On December 21, 1942, Miss Kadota was returning home as usual from Osaka after giving piano lessons to the welfare workers at Yodogawa Zenrinkan in Osaka. As she got onto the Hankyu train, she bumped into Dr. Toyohiko Kagawa, and old friend and well known pastor who was on his monthly visit to his church in Nihsinomiya. Miss Kadota said it was the Lord that led her into the carriage where Dr. Kagawa was standing, because the train was full. It was truly Providence – not a coincidence but a God-incidence since she had not seen Kagawa sensei for some time. The minute he saw her , he told her, “Kadota-san, you have no more church of your own.” It was shocking news to Miss Kadota but equally surprising to Dr. Kagawa that the church members knew nothing at all about the matter. He said that Hirano Church had completed all negotiations to take over KUC as foreign property confiscated by the Japanese government and they were sending a man to the Ministry of Finance on December 27 with the payment.
Miss Kadota says that the 15 minutes train ride from Nishinomiya to Kobe was the longest ride she had ever experienced. As soon as she returned home, she telephoned Mr. Hansen who immediately came to her house where she told him the news.
The next morning Mr. Hansen went to Mr. Taniguchi’s office and asked him to consult with his nephew, who was Vice-Minister of Finance. Rev. Hennig made it clear to the Ministry that the German would leave if the English-speaking worshipers were driven out. Eventually, a compromise was worked out, largely through the goodness of government officials, whereby English, German, and Japanese speaking peoples could share the building. Although a sale transfer was actually completed and the name “Sannomiya Kyokai” placed over the Church gate, the worship services continued for all. There is a note recording the attendance at the 1944 Christmas service held in English that 13 different nationalities were represented – 17 Japanese, 6 Russians, 6 Swiss, 5 Germans, 2 Swedes, 2 Danes, 2 Americans, 2 Englishmen and one each of Indian, Dutch, Turk, Finn, and Hungarian. The note concluded, “Enemy sat with enemy to celebrate the most wonderful of all birthdays.”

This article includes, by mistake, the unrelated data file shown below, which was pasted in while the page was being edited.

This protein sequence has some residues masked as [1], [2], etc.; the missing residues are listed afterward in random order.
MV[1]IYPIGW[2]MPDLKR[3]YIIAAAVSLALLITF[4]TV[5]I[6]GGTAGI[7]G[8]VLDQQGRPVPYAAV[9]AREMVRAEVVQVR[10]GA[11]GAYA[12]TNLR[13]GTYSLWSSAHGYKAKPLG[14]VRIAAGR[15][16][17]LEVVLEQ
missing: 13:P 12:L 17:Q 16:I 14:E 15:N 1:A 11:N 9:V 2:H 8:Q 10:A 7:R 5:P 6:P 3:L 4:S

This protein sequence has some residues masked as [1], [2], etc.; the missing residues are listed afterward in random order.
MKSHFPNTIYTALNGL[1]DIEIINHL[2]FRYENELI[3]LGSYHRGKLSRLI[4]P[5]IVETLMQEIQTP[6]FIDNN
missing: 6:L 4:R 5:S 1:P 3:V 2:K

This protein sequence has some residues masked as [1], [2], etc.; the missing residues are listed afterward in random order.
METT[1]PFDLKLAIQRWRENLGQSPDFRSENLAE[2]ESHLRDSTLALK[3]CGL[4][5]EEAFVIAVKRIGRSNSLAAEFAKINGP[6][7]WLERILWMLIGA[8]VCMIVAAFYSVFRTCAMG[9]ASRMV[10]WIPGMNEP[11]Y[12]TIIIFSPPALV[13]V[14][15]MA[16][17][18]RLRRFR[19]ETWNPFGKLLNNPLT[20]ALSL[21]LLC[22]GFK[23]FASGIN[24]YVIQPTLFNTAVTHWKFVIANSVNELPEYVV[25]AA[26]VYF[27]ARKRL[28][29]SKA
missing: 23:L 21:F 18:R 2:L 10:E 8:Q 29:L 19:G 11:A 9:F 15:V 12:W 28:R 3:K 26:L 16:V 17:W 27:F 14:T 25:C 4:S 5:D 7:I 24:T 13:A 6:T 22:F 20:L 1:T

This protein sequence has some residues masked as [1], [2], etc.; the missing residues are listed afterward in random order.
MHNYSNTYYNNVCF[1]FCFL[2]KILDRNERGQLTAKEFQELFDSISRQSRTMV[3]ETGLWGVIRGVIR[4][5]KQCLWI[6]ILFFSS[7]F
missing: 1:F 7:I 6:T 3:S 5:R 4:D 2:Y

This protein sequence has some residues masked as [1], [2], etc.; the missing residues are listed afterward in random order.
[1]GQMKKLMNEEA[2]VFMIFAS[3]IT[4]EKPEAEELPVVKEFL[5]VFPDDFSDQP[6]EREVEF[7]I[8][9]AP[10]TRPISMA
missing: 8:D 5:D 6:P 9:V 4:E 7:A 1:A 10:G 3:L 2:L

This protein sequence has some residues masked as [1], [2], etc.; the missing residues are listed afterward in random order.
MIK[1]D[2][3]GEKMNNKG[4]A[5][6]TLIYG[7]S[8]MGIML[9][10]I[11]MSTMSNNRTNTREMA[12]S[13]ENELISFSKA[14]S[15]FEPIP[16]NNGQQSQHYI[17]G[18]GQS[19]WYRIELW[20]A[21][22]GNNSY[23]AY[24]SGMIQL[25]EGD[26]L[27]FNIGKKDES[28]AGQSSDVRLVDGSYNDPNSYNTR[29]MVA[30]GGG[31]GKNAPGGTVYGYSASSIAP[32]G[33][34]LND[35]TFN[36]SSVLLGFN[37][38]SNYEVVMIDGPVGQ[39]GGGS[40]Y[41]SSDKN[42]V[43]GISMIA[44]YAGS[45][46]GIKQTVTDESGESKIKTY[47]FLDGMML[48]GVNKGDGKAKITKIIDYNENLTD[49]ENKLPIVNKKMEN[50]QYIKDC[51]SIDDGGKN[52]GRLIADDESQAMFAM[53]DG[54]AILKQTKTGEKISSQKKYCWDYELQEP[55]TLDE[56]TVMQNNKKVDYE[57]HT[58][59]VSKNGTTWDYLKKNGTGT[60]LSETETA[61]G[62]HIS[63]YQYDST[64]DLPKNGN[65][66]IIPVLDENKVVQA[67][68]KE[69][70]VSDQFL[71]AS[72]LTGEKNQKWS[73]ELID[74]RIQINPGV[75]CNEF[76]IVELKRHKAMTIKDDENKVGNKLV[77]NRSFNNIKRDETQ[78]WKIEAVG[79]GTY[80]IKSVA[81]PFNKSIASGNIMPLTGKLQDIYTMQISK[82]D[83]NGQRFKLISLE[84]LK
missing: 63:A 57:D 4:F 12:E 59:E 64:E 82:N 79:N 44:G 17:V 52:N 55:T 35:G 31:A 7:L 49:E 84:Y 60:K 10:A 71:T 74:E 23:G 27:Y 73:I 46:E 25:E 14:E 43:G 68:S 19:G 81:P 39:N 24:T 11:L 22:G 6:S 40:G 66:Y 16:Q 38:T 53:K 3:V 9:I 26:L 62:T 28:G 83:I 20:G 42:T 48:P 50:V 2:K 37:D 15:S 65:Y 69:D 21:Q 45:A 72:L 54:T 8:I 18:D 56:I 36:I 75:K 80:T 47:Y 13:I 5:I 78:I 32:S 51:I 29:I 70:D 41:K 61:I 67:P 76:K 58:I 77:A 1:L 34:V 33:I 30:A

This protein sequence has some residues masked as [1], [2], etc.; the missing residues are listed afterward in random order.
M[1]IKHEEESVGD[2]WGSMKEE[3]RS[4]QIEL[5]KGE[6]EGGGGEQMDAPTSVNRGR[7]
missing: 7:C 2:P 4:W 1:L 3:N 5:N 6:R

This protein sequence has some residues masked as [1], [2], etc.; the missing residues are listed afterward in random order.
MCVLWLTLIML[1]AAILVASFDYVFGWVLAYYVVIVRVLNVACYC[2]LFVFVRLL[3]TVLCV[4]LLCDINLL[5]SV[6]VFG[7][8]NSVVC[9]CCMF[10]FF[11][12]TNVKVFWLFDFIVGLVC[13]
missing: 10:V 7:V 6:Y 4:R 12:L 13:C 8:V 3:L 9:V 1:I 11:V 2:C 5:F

In spite of vast tribulations, it seemed that the Church would safely outride the War. But systematic bombings of Kobe by American B-29’s began with a raid on the Hyogo area of west-central Kobe on March 5, 1945. In a second raid on June 5, the Kobe business district was wiped out, and the Church was hit by incendiary bombs. The caretaker was helpless because the water mains had been disrupted and there was no water for fighting the fire. When the fire was over, only the concrete shell of the sanctuary and fellowship hall and the upper floors of the manse remained. The end of the War was only 70 days away.